Huawei Claims FedEx Rerouted Four Of Its Packages

Huawei, the Chinese telecom operator that was blacklisted by the White House, is reportedly looking at its relationship with FedEx after it contends Fedex diverted two parcels destined for Huawei’s offices in Asia.

According to Reuters, citing Huawei, FedEx also tried to divert two other packages. Two of the packages that FedEx diverted were sent from Japan and were headed to offices of Huawei’s in China and the U.S. Two other packages sent from Vietnam to Huawei offices in Asia were also on FedEx’s radar but are now making their way. Huawei prvoided the tracking records as proof.  Reuters noted it could not confirm the tracking data was authentic. FedEx declined to comment, telling Reuters that as per company policy it couldn’t disclose information about customers. Huaewi contends the four packages contained documents and no technology.  Reuters couldn’t confirm that either, noted the report.  Huawei wouldn’t say why it thought the packages were diverted. “The recent experiences where important commercial documents sent via FedEx were not delivered to their destination, and instead were either diverted to or were requested to be diverted to, FedEx in the United States, undermines our confidence,” Joe Kelly, a spokesman for Huawei, told Reuters. “We will now have to review our logistics and document delivery support requirements as a direct result of these incidents,” the spokesman said.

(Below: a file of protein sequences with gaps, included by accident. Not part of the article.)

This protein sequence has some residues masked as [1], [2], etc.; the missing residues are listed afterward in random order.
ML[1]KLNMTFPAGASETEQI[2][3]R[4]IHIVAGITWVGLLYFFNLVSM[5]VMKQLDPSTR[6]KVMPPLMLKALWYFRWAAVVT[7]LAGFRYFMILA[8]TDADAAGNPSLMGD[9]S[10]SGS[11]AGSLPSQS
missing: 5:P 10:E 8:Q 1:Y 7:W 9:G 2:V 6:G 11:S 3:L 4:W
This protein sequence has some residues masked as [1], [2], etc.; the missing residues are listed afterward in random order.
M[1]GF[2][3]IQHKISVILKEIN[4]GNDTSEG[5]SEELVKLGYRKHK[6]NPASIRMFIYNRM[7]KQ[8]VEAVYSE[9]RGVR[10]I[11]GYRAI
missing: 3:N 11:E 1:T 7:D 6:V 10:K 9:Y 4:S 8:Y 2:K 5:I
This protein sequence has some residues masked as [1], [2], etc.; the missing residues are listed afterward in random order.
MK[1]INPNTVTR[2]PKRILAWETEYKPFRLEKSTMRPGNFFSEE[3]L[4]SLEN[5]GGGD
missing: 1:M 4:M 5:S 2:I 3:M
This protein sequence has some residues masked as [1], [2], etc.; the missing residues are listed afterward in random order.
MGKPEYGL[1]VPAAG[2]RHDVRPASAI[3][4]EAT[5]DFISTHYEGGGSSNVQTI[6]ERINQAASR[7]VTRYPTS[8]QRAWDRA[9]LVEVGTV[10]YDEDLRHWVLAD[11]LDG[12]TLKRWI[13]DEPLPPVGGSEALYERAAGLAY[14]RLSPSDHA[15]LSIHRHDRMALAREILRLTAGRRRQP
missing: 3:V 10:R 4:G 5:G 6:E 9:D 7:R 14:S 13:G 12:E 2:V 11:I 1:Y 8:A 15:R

Huawei did tell Reuters that the one coming from Vietnam was received Friday and the other is coming. A spokeswoman for FedEx told Reuters the packages were misrouted by mistake and that there wasn’t any request to divert the packages. Reuters said it saw no evidence that this had anything to do with the U.S. government’s decision to put Huawei on a blacklist in the middle of May that bars U.S. firms from doing business with the Chinese telecom player.  “This is an isolated issue limited to a very small number of packages,” said FedEx, referring to the four parcels affected. “We are aware of all shipments at issue and are working directly with our customers to return the packages to their possession.”



New PYMNTS Report: Preventing Financial Crimes Playbook – July 2020 

Call it the great tug-of-war. Fraudsters are teaming up to form elaborate rings that work in sync to launch account takeovers. Chris Tremont, EVP at Radius Bank, tells PYMNTS that financial institutions (FIs) can beat such highly organized fraudsters at their own game. In the July 2020 Preventing Financial Crimes Playbook, Tremont lays out how.